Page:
How we cite our quotes:
Then these blood-smeared walls […] and all those half-human creatures beating their breasts in darkened rooms, and those shrieks […] – can it be that Zeus and his Olympians delight in these?
Young man, do not sit in judgment on the Gods. They have their secrets – and their sorrows. (1.1.67-8)
Zeus implies but does not explain – why is it that he takes so much joy in seeing the mortals miserable?
[A tomtom sounds, and the priest dances at the entrance of the cavern, slowly at first, then quickening his gyrations until he falls to the ground exhausted.] (2.1.41)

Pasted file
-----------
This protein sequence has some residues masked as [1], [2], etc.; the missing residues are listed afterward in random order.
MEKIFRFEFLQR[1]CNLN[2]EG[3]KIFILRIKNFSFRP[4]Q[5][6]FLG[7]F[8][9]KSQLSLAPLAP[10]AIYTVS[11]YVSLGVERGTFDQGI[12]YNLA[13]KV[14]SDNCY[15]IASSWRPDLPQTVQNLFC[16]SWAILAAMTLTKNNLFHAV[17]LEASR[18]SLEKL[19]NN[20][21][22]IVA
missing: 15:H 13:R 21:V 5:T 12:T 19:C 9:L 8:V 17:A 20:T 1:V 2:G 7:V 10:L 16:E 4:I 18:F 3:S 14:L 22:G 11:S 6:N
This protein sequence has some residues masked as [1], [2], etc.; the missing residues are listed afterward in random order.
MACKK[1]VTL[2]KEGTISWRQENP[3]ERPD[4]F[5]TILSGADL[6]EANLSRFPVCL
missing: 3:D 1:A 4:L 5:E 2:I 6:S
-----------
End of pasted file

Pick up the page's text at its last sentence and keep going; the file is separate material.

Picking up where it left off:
The people of Argos are ashamed of their humanity, and sexuality is a part of humanity. Remember that Zeus associated sex with the old woman's guilt in Act I.
This is too much – I'll shut that foolish wench's tongue. [Stretches out his right arm.] Poseidon, carabou, carabou, roola. [The big stone which blocked the entrance to the cavern rumbles across the stage and crashes against the temple steps.] (2.1.91)
Zeus acts more like a child than the King of the gods. There is quite a discrepancy between this character and the image projected before the citizens of Argos.